Original source: Travel + Leisure
Read the complete list here.

Shining a light on Stargazy, South Philly's remarkable new pie and mash shop

Local food writer Drew Lazor goes deep on Stargazy, the British-style pie shop that recently opened on East Passyunk Avenue.

But what really sets Stargazy apart is the pie and mash itself, a simple but incredibly satisfying dish that has yet to have its moment here in the States. Understanding the appeal of this beloved blue-collar meal, Jacobson and others will tell you, is key to understanding the DNA of London’s working class. It’s that city’s original fast food — and if the early reaction to Stargazy is any indication, Americans are picking up on it quick.

Jacobson, who holds dual U.K./U.S. citizenship, originally crossed the pond for work ten years ago and hasn’t left. He’s cooked in a number of restaurants around the country, most notably a string of small, critically acclaimed, chef-driven restaurants in the Philadelphia area. But when it finally came time to go all in on his own place, Jacobson knew it was an opportunity to introduce something completely different. That something: an American approximation of the “proper” pie and mash shops of his childhood.

While not an everyday thing, Jacobson has vivid memories of visiting these tidy canteen-style shops with his father, who himself was raised on the stuff in London’s East End. The single-plate combination of a flaky-cased beef pie, mashed potato, electric-green parsley liquor and a right scoop of eels is the type of comfort food that sticks with you as much as to you.

“It was something I became more nostalgic for after I moved away and couldn’t have it anymore,” says Jacobson, who began poking around to learn how other pie men in the States did it. He quickly came to a realization: “Nationally, I couldn’t find a single shop. I thought, there has to be room for one.” As far as he can tell, Stargazy still holds that distinction a little more than three months in.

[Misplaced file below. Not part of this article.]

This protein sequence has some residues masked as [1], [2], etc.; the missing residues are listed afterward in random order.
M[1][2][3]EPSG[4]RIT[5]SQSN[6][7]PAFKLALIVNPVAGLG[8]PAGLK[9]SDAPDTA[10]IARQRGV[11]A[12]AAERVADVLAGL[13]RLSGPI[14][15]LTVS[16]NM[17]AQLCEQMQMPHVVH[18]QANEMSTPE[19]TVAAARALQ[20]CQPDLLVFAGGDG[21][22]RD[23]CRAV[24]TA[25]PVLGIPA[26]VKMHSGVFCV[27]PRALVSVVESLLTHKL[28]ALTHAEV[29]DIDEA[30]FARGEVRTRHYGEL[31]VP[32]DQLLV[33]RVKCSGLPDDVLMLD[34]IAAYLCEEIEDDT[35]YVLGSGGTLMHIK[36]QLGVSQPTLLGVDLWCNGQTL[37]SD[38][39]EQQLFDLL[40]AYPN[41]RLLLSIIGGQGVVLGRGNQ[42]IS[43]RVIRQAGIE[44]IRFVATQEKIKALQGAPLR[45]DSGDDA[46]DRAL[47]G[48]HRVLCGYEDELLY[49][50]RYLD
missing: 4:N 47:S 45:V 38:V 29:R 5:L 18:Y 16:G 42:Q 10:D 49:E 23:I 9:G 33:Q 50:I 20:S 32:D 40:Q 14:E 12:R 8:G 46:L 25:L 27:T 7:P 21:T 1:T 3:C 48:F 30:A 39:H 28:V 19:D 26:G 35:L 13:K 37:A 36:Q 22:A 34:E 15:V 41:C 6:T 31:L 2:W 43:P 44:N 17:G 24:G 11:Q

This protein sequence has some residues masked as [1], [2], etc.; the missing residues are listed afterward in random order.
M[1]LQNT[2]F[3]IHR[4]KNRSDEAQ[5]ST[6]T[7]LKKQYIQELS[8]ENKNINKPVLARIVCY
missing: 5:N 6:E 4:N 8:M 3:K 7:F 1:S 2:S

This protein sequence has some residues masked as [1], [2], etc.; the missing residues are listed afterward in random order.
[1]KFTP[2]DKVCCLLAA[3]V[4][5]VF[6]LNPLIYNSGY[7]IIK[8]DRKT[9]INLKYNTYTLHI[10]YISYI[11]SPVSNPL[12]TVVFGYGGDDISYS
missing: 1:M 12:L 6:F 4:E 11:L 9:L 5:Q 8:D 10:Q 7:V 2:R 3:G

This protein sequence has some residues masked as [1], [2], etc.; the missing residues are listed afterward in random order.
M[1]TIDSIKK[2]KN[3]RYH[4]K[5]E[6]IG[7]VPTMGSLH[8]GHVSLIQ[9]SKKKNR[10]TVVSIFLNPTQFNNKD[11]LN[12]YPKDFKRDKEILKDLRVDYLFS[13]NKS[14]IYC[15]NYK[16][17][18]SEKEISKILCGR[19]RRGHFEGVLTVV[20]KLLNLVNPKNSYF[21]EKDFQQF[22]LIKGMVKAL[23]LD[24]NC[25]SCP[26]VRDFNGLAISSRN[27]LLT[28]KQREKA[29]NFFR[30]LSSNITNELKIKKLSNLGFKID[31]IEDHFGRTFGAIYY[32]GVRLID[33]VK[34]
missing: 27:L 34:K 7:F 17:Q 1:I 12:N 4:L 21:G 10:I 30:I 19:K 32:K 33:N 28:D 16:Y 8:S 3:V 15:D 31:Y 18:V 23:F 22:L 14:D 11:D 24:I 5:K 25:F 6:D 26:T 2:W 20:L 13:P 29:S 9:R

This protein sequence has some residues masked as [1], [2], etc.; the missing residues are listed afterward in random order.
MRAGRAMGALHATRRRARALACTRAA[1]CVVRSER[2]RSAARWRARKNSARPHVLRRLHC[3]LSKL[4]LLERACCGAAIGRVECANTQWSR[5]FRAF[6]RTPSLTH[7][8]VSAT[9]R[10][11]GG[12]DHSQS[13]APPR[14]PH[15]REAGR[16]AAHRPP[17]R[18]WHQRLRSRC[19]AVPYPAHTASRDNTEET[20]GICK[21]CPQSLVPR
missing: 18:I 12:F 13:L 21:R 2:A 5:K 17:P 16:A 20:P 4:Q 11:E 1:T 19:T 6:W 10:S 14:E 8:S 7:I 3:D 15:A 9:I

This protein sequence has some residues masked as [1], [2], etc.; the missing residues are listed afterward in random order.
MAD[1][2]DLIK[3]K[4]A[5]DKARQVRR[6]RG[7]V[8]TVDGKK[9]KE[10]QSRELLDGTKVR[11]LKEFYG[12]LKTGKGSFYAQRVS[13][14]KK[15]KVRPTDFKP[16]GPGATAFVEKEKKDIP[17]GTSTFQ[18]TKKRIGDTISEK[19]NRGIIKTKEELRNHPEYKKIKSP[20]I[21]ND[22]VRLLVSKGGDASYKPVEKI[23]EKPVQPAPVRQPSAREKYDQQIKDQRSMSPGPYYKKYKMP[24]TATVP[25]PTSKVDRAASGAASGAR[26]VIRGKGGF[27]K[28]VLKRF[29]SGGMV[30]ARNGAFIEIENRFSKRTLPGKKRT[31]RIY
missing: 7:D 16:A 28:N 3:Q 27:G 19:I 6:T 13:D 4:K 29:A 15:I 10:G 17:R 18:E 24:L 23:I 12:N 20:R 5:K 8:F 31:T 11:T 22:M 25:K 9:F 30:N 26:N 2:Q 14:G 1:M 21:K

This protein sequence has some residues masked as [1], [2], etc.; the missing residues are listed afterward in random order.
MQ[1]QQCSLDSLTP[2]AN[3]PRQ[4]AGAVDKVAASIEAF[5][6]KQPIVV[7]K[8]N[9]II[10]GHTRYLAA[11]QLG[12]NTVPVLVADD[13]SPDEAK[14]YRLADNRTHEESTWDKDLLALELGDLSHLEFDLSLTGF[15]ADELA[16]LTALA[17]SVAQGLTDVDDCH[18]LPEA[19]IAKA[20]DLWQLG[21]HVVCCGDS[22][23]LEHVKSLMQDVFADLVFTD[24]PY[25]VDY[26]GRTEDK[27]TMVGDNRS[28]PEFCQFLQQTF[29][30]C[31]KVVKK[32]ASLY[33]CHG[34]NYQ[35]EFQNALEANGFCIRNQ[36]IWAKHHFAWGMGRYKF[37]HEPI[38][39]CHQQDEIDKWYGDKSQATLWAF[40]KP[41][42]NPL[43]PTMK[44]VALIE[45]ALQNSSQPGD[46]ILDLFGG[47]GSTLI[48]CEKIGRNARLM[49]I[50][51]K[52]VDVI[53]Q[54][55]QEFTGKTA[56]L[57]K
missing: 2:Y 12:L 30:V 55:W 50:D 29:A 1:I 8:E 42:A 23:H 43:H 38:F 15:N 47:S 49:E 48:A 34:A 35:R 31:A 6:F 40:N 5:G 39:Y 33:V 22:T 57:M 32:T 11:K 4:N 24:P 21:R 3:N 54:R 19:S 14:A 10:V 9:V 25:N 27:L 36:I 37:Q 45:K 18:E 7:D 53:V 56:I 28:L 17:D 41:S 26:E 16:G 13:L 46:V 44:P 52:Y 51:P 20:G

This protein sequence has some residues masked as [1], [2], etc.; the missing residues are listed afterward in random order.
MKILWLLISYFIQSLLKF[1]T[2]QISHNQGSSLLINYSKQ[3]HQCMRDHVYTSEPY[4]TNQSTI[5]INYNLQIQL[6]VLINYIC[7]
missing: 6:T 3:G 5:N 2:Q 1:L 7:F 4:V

Original source: Food Republic
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Local food writers launch podcast

Food mavens Joy Manning and Marisa McClellan have created Local Mouthful, a podcast focusing on all things local and tasty.

Podcasts can be a home cook’s best friend, teaching and entertaining us while keeping us company -- and they’re especially useful during the holiday season as we log extended hours in the kitchen...

Manning is the editor of Edible Philly magazine, a cookbook author and a former restaurant critic for Philadelphia magazine. McClellan is a canning guru and the author of several books, including the upcoming Naturally Sweet Food in Jars(Running Press, 2016).

The two met in 2002 while working admin jobs at a nonprofit outside of the culinary world. Coincidentally, both went on to pursue careers in food writing. Over the years, Manning and McClellan would take long walks around the city, discussing everything from farmers market finds to recent restaurant meals. 

“I often thought to myself, we should record this and do a podcast,” says Manning. 

Finally, in August they began producing weekly episodes in McClellan’s Rittenhouse apartment. Topics range from the best weeknight crockpot meals to favorite types of oysters. Many of the episodes include an interview with a guest, such as Joe Beddia of the acclaimed Pizzeria Beddia and P.J. Hopkins of Brine Street Picklery.?


Original source: Philly Voice
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Marc Vetri to sell restaurant group to URBN

In a stunning move, local chef and restauranteur Marc Vetri and his partner Jeff Benjamin have sold their empire to Urban Outfitters, Inc. The high-end flagship resto Vetri was not included in the sale.

Restaurant patrons will not notice a thing, Vetri said in an interview. "Nothing is changing. In meetings, everyone from Urban kept saying, ‘It’s more crucial than ever that you guys are at your restaurants.’ " Terms were not immediately disclosed.

With Vetri as president and Benjamin as COO, the Vetri Family will become a subsidiary of Urban Outfitters Inc., known as URBN. It will join a stable of brands that includes hip clothing retailer Urban Outfitters, female-focused lifestyle store Anthropologie, home and garden center Terrain, and apparel enterprise Free People, which operates both retail and wholesale arms.

Vetri Family partners Jeff Michaud and Brad Spence each will assume the title "executive director, culinary," and will continue their roles overseeing menu development and execution at all properties.

No branding or logo modifications are planned, and no employee moves are expected...

All of URBN’s current food and beverage brands will be folded into and managed by the Vetri Family. The restaurant veterans will also be tasked with helping Urban develop food and beverage concepts - a challenge both Vetri and Benjamin say they are very much looking forward to.

"It’s like after 17 years, Jeff and I are renewing our vows instead of getting a divorce," Vetri said, clearly energized by the whole deal.


Original source: Philly.com
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155 Food Articles | Page: | Show All